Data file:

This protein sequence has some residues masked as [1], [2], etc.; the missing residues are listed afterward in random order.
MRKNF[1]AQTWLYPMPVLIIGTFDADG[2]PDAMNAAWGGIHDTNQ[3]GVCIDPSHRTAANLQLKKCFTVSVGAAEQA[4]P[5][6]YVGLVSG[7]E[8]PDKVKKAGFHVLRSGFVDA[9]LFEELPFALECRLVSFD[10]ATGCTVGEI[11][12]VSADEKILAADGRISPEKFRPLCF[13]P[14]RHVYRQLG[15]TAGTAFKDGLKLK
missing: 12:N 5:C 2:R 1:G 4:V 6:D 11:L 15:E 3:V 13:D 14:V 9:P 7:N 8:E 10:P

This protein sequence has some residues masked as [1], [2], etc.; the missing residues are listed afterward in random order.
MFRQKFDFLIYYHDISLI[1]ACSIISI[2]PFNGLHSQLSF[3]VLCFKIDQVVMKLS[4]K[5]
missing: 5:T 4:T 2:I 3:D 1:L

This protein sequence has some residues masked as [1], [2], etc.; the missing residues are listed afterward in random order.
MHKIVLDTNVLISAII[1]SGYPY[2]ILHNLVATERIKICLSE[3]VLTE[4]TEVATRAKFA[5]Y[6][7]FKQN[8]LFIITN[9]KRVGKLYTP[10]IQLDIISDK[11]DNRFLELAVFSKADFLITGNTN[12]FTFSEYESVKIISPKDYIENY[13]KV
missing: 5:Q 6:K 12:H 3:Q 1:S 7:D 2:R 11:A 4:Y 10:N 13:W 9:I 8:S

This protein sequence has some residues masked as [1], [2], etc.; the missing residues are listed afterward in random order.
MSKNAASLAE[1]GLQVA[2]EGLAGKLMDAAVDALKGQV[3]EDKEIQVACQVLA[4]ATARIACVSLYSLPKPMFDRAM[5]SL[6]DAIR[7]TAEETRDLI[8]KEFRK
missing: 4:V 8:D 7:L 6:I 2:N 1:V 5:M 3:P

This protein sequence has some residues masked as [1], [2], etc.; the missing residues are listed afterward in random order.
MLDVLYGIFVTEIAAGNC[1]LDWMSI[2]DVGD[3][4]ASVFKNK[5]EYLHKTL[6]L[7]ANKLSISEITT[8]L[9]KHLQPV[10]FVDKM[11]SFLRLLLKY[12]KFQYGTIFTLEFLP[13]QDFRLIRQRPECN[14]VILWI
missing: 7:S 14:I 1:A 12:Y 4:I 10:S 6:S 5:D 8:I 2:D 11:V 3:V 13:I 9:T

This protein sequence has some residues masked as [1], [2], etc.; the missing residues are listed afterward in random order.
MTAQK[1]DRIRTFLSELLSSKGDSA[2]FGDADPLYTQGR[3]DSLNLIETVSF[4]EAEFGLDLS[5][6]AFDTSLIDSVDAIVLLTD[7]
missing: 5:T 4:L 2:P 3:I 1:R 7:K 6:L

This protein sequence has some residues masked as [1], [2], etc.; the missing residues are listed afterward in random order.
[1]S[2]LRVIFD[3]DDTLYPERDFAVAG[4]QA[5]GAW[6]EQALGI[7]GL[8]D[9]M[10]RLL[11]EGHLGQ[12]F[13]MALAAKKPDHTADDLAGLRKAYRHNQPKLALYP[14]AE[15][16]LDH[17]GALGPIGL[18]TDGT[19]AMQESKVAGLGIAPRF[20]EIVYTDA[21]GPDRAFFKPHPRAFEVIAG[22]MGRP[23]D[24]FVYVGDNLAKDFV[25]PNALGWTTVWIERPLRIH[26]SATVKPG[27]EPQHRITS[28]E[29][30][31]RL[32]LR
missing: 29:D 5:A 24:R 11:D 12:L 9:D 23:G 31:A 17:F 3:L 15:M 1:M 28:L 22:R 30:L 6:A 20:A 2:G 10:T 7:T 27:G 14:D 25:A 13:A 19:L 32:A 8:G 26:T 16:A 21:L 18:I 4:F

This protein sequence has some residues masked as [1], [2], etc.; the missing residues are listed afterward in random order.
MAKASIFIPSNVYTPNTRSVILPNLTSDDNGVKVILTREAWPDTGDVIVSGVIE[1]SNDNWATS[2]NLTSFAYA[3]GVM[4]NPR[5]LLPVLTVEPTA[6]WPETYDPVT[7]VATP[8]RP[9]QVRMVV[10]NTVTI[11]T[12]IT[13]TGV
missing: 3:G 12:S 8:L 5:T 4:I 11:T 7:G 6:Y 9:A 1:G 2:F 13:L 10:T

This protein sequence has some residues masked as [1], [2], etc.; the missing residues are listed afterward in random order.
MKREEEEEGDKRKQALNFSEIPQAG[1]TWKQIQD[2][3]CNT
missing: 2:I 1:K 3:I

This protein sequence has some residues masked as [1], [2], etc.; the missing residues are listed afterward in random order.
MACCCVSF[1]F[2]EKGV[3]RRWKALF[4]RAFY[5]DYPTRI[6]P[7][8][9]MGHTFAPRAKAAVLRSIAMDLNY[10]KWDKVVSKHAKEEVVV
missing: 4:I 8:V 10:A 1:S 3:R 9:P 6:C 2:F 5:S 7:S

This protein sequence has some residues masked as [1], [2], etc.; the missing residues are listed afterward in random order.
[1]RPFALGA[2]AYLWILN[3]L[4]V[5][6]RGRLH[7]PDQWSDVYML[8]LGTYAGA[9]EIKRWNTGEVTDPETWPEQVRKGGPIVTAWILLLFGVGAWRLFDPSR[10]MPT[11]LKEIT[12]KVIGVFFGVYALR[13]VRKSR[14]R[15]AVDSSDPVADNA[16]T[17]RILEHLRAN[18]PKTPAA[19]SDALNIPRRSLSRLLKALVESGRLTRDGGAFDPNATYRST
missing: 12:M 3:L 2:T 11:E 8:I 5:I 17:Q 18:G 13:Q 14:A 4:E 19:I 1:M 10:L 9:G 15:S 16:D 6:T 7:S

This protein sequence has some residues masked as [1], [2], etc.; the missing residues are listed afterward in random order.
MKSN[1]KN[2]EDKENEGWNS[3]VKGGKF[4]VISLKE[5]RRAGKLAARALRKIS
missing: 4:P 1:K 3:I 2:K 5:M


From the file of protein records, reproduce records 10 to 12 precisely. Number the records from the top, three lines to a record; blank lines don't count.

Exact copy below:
This protein sequence has some residues masked as [1], [2], etc.; the missing residues are listed afterward in random order.
MACCCVSF[1]F[2]EKGV[3]RRWKALF[4]RAFY[5]DYPTRI[6]P[7][8][9]MGHTFAPRAKAAVLRSIAMDLNY[10]KWDKVVSKHAKEEVVV
missing: 4:I 8:V 10:A 1:S 3:R 9:P 6:C 2:F 5:S 7:S

This protein sequence has some residues masked as [1], [2], etc.; the missing residues are listed afterward in random order.
[1]RPFALGA[2]AYLWILN[3]L[4]V[5][6]RGRLH[7]PDQWSDVYML[8]LGTYAGA[9]EIKRWNTGEVTDPETWPEQVRKGGPIVTAWILLLFGVGAWRLFDPSR[10]MPT[11]LKEIT[12]KVIGVFFGVYALR[13]VRKSR[14]R[15]AVDSSDPVADNA[16]T[17]RILEHLRAN[18]PKTPAA[19]SDALNIPRRSLSRLLKALVESGRLTRDGGAFDPNATYRST
missing: 12:M 3:L 2:T 11:E 8:I 5:I 17:Q 18:G 13:Q 14:A 4:E 19:I 1:M 10:L 9:G 15:S 16:D 6:T 7:S

This protein sequence has some residues masked as [1], [2], etc.; the missing residues are listed afterward in random order.
MKSN[1]KN[2]EDKENEGWNS[3]VKGGKF[4]VISLKE[5]RRAGKLAARALRKIS
missing: 4:P 1:K 3:I 2:K 5:M